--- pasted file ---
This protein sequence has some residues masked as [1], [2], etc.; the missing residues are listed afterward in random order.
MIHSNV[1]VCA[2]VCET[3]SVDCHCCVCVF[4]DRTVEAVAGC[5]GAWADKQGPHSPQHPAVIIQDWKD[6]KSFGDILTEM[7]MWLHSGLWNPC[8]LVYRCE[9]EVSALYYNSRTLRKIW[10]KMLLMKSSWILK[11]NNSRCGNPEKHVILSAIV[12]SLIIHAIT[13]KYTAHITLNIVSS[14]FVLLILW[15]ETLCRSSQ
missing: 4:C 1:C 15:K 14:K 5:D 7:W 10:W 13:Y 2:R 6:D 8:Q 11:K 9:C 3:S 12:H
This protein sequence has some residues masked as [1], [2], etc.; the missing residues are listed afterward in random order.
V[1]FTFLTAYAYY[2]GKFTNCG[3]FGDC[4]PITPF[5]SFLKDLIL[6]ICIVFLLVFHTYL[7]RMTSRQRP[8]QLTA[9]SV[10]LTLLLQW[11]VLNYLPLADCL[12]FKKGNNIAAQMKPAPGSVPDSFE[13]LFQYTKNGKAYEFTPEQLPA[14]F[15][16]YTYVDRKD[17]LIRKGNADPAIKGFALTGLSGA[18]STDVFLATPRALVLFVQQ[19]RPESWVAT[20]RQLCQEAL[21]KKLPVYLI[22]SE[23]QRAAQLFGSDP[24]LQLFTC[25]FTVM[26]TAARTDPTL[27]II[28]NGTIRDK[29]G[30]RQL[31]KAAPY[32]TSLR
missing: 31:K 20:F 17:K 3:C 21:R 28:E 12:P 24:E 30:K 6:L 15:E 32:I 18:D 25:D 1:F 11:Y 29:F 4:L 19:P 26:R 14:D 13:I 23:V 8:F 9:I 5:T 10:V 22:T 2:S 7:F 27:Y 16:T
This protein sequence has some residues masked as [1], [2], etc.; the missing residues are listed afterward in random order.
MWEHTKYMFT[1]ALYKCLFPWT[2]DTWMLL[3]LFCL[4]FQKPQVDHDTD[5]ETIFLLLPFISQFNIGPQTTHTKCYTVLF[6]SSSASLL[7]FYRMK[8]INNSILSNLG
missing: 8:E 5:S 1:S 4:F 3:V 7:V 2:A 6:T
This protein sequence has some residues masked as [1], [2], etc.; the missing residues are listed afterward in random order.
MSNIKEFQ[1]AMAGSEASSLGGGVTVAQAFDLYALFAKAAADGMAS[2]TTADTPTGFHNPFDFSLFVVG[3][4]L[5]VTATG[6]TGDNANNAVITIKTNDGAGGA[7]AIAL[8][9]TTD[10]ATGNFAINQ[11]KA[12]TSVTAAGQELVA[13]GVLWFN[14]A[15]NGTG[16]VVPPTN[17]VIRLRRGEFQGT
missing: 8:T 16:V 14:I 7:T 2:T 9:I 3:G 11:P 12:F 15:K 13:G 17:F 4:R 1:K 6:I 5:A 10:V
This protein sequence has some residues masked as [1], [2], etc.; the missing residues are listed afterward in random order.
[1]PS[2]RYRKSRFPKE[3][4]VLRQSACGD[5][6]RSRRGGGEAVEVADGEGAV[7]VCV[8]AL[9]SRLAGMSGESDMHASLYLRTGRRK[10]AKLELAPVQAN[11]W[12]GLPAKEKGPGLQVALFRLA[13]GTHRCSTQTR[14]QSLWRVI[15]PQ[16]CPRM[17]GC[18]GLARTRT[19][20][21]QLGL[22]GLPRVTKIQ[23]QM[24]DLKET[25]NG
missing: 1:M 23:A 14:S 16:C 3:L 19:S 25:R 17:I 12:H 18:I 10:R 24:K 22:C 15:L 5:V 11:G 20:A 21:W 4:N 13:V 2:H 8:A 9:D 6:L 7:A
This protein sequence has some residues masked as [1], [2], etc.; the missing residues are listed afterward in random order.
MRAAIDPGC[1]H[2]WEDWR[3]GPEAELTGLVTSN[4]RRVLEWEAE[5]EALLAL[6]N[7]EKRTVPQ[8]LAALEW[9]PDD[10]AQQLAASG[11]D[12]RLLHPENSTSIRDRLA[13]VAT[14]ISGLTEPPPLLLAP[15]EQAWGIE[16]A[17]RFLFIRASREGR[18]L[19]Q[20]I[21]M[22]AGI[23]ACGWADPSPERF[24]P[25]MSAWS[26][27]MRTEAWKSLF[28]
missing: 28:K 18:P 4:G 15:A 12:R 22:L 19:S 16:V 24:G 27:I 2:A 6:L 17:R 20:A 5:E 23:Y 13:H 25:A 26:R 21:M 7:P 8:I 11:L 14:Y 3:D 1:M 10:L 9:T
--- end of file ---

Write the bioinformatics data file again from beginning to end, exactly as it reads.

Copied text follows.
This protein sequence has some residues masked as [1], [2], etc.; the missing residues are listed afterward in random order.
MIHSNV[1]VCA[2]VCET[3]SVDCHCCVCVF[4]DRTVEAVAGC[5]GAWADKQGPHSPQHPAVIIQDWKD[6]KSFGDILTEM[7]MWLHSGLWNPC[8]LVYRCE[9]EVSALYYNSRTLRKIW[10]KMLLMKSSWILK[11]NNSRCGNPEKHVILSAIV[12]SLIIHAIT[13]KYTAHITLNIVSS[14]FVLLILW[15]ETLCRSSQ
missing: 4:C 1:C 15:K 14:K 5:D 7:W 10:W 13:Y 2:R 6:D 8:Q 11:K 9:C 3:S 12:H
This protein sequence has some residues masked as [1], [2], etc.; the missing residues are listed afterward in random order.
V[1]FTFLTAYAYY[2]GKFTNCG[3]FGDC[4]PITPF[5]SFLKDLIL[6]ICIVFLLVFHTYL[7]RMTSRQRP[8]QLTA[9]SV[10]LTLLLQW[11]VLNYLPLADCL[12]FKKGNNIAAQMKPAPGSVPDSFE[13]LFQYTKNGKAYEFTPEQLPA[14]F[15][16]YTYVDRKD[17]LIRKGNADPAIKGFALTGLSGA[18]STDVFLATPRALVLFVQQ[19]RPESWVAT[20]RQLCQEAL[21]KKLPVYLI[22]SE[23]QRAAQLFGSDP[24]LQLFTC[25]FTVM[26]TAARTDPTL[27]II[28]NGTIRDK[29]G[30]RQL[31]KAAPY[32]TSLR
missing: 31:K 20:F 17:K 3:C 21:R 28:E 12:P 24:E 30:K 6:L 15:E 32:I 18:D 25:D 1:F 11:Y 29:F 4:L 19:P 26:R 14:D 13:I 23:V 8:F 9:I 5:T 10:V 22:T 2:S 7:F 27:Y 16:T
This protein sequence has some residues masked as [1], [2], etc.; the missing residues are listed afterward in random order.
MWEHTKYMFT[1]ALYKCLFPWT[2]DTWMLL[3]LFCL[4]FQKPQVDHDTD[5]ETIFLLLPFISQFNIGPQTTHTKCYTVLF[6]SSSASLL[7]FYRMK[8]INNSILSNLG
missing: 8:E 5:S 1:S 4:F 3:V 7:V 2:A 6:T
This protein sequence has some residues masked as [1], [2], etc.; the missing residues are listed afterward in random order.
MSNIKEFQ[1]AMAGSEASSLGGGVTVAQAFDLYALFAKAAADGMAS[2]TTADTPTGFHNPFDFSLFVVG[3][4]L[5]VTATG[6]TGDNANNAVITIKTNDGAGGA[7]AIAL[8][9]TTD[10]ATGNFAINQ[11]KA[12]TSVTAAGQELVA[13]GVLWFN[14]A[15]NGTG[16]VVPPTN[17]VIRLRRGEFQGT
missing: 8:T 16:V 14:I 7:T 2:T 9:I 3:G 11:P 12:F 15:K 13:G 17:F 4:R 1:K 6:I 5:A 10:V
This protein sequence has some residues masked as [1], [2], etc.; the missing residues are listed afterward in random order.
[1]PS[2]RYRKSRFPKE[3][4]VLRQSACGD[5][6]RSRRGGGEAVEVADGEGAV[7]VCV[8]AL[9]SRLAGMSGESDMHASLYLRTGRRK[10]AKLELAPVQAN[11]W[12]GLPAKEKGPGLQVALFRLA[13]GTHRCSTQTR[14]QSLWRVI[15]PQ[16]CPRM[17]GC[18]GLARTRT[19][20][21]QLGL[22]GLPRVTKIQ[23]QM[24]DLKET[25]NG
missing: 1:M 23:A 14:S 16:C 3:L 19:S 25:R 17:I 12:H 18:I 10:R 24:K 22:C 15:L 5:V 11:G 20:A 21:W 4:N 13:V 2:H 8:A 9:D 6:L 7:A
This protein sequence has some residues masked as [1], [2], etc.; the missing residues are listed afterward in random order.
MRAAIDPGC[1]H[2]WEDWR[3]GPEAELTGLVTSN[4]RRVLEWEAE[5]EALLAL[6]N[7]EKRTVPQ[8]LAALEW[9]PDD[10]AQQLAASG[11]D[12]RLLHPENSTSIRDRLA[13]VAT[14]ISGLTEPPPLLLAP[15]EQAWGIE[16]A[17]RFLFIRASREGR[18]L[19]Q[20]I[21]M[22]AGI[23]ACGWADPSPERF[24]P[25]MSAWS[26][27]MRTEAWKSLF[28]
missing: 28:K 18:P 4:G 15:A 12:R 22:L 19:S 16:V 24:G 27:I 2:A 6:L 17:R 20:A 5:E 23:Y 13:H 25:A 26:R 21:M 7:P 8:I 11:L 14:Y 3:D 1:M 10:L 9:T